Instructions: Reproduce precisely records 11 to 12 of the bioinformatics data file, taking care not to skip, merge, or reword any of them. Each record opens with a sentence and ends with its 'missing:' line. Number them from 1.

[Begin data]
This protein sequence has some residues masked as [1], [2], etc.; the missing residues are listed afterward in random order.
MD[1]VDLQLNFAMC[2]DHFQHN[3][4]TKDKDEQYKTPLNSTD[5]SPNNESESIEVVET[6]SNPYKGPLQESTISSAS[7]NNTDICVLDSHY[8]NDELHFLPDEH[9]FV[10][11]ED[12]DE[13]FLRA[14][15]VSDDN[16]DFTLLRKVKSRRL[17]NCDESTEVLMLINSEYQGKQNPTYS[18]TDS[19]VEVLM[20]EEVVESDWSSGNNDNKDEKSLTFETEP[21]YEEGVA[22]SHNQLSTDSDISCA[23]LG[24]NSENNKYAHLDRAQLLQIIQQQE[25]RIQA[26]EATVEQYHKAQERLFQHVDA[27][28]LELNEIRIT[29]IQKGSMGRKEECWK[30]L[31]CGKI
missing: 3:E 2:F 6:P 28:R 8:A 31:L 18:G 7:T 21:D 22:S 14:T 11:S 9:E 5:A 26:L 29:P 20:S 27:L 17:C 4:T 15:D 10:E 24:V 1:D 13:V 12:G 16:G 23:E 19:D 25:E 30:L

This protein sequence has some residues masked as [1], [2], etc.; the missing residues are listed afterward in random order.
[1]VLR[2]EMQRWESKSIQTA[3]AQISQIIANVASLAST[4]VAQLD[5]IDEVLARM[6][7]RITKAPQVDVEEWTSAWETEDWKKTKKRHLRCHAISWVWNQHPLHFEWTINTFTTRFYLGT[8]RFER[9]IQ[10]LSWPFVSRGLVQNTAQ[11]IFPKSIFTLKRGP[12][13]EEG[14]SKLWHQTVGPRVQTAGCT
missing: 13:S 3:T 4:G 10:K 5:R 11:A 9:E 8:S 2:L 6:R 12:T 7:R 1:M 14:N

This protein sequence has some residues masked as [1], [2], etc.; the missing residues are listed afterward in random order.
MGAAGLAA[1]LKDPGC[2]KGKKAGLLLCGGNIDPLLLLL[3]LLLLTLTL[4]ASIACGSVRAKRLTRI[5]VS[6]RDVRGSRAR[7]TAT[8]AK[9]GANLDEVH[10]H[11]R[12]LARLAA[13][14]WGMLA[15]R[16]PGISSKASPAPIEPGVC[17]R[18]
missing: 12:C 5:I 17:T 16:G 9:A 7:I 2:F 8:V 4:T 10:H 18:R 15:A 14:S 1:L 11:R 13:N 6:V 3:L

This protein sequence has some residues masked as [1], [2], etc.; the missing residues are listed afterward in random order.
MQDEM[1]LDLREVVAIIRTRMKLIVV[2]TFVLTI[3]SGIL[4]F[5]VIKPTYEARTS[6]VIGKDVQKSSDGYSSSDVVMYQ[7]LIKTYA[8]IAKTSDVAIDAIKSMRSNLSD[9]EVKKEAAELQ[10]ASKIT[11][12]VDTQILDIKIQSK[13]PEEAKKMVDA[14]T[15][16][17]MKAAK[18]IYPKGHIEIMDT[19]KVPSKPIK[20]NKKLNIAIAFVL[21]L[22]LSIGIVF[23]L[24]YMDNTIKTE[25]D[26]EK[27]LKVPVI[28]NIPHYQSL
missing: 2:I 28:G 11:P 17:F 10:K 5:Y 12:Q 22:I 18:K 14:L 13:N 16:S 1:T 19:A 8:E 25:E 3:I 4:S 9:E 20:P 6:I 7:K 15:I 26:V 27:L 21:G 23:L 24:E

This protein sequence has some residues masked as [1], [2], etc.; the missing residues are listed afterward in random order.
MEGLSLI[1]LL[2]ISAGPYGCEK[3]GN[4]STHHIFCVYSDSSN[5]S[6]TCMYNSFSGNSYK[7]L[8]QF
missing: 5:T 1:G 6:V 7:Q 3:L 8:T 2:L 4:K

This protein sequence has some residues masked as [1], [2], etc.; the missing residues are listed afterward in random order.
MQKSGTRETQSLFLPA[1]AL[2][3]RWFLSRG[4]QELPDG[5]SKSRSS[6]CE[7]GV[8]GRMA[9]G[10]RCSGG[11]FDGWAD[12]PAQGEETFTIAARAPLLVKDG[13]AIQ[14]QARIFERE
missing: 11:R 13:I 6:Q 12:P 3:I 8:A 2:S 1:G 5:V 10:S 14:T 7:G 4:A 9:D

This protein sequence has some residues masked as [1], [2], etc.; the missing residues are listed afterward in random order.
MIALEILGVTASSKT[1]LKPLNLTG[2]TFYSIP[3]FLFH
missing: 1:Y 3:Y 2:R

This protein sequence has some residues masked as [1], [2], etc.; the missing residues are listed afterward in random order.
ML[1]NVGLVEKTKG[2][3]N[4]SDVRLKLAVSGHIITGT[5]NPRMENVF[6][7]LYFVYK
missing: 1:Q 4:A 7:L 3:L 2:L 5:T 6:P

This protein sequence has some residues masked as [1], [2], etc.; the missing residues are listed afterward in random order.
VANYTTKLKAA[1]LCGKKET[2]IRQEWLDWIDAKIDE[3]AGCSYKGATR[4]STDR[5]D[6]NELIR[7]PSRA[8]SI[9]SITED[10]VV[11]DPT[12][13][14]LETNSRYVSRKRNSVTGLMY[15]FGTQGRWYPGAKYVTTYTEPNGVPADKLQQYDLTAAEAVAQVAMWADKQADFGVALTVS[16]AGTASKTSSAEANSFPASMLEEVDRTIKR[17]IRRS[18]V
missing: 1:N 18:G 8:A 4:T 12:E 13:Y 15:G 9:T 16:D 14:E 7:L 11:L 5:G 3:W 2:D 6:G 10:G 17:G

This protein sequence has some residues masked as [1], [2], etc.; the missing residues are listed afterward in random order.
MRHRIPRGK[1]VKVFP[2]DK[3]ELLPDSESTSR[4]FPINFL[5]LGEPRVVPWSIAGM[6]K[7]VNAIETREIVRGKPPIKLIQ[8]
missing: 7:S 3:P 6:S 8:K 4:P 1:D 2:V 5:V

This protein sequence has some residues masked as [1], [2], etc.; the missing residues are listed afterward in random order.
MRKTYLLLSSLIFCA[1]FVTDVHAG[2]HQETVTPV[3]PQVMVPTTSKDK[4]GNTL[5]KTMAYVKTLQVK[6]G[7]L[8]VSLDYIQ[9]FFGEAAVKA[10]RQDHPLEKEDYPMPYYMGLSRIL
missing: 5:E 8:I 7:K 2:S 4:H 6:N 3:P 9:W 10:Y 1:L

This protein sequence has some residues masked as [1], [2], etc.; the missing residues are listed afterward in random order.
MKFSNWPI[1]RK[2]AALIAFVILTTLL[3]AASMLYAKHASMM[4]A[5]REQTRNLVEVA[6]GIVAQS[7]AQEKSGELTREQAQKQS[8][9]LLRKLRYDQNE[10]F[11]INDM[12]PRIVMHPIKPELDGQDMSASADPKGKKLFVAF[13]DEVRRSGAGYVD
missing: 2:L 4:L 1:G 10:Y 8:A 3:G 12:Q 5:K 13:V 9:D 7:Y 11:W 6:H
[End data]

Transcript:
This protein sequence has some residues masked as [1], [2], etc.; the missing residues are listed afterward in random order.
MRKTYLLLSSLIFCA[1]FVTDVHAG[2]HQETVTPV[3]PQVMVPTTSKDK[4]GNTL[5]KTMAYVKTLQVK[6]G[7]L[8]VSLDYIQ[9]FFGEAAVKA[10]RQDHPLEKEDYPMPYYMGLSRIL
missing: 5:E 8:I 7:K 2:S 4:H 6:N 3:P 9:W 10:Y 1:L

This protein sequence has some residues masked as [1], [2], etc.; the missing residues are listed afterward in random order.
MKFSNWPI[1]RK[2]AALIAFVILTTLL[3]AASMLYAKHASMM[4]A[5]REQTRNLVEVA[6]GIVAQS[7]AQEKSGELTREQAQKQS[8][9]LLRKLRYDQNE[10]F[11]INDM[12]PRIVMHPIKPELDGQDMSASADPKGKKLFVAF[13]DEVRRSGAGYVD
missing: 2:L 4:L 1:G 10:Y 8:A 3:G 12:Q 5:K 13:V 9:D 7:Y 11:W 6:H